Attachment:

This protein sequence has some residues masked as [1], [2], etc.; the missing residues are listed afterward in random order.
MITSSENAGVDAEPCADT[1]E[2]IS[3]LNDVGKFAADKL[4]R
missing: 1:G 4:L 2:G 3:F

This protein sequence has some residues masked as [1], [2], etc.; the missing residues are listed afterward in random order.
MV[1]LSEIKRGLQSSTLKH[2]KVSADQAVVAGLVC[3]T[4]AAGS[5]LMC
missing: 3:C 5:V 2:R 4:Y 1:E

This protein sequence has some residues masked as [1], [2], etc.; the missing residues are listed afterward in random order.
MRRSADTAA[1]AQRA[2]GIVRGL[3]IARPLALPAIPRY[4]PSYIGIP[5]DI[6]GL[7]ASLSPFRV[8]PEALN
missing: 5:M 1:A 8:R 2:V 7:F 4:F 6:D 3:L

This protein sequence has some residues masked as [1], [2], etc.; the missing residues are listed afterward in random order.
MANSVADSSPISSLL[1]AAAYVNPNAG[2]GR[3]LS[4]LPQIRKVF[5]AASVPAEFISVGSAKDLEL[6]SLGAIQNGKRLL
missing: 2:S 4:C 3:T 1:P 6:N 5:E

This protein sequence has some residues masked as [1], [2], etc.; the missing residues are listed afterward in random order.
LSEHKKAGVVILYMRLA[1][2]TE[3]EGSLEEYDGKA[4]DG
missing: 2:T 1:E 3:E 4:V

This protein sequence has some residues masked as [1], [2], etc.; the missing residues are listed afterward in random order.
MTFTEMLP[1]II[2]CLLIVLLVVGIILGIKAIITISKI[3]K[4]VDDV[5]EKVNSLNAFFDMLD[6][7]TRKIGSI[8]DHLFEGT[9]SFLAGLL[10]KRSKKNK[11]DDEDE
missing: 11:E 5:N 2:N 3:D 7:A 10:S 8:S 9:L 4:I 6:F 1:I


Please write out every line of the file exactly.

This protein sequence has some residues masked as [1], [2], etc.; the missing residues are listed afterward in random order.
MITSSENAGVDAEPCADT[1]E[2]IS[3]LNDVGKFAADKL[4]R
missing: 1:G 4:L 2:G 3:F

This protein sequence has some residues masked as [1], [2], etc.; the missing residues are listed afterward in random order.
MV[1]LSEIKRGLQSSTLKH[2]KVSADQAVVAGLVC[3]T[4]AAGS[5]LMC
missing: 3:C 5:V 2:R 4:Y 1:E

This protein sequence has some residues masked as [1], [2], etc.; the missing residues are listed afterward in random order.
MRRSADTAA[1]AQRA[2]GIVRGL[3]IARPLALPAIPRY[4]PSYIGIP[5]DI[6]GL[7]ASLSPFRV[8]PEALN
missing: 5:M 1:A 8:R 2:V 7:F 4:F 6:D 3:L

This protein sequence has some residues masked as [1], [2], etc.; the missing residues are listed afterward in random order.
MANSVADSSPISSLL[1]AAAYVNPNAG[2]GR[3]LS[4]LPQIRKVF[5]AASVPAEFISVGSAKDLEL[6]SLGAIQNGKRLL
missing: 2:S 4:C 3:T 1:P 6:N 5:E

This protein sequence has some residues masked as [1], [2], etc.; the missing residues are listed afterward in random order.
LSEHKKAGVVILYMRLA[1][2]TE[3]EGSLEEYDGKA[4]DG
missing: 2:T 1:E 3:E 4:V

This protein sequence has some residues masked as [1], [2], etc.; the missing residues are listed afterward in random order.
MTFTEMLP[1]II[2]CLLIVLLVVGIILGIKAIITISKI[3]K[4]VDDV[5]EKVNSLNAFFDMLD[6][7]TRKIGSI[8]DHLFEGT[9]SFLAGLL[10]KRSKKNK[11]DDEDE
missing: 11:E 5:N 2:N 3:D 7:A 10:S 8:S 9:L 4:I 6:F 1:I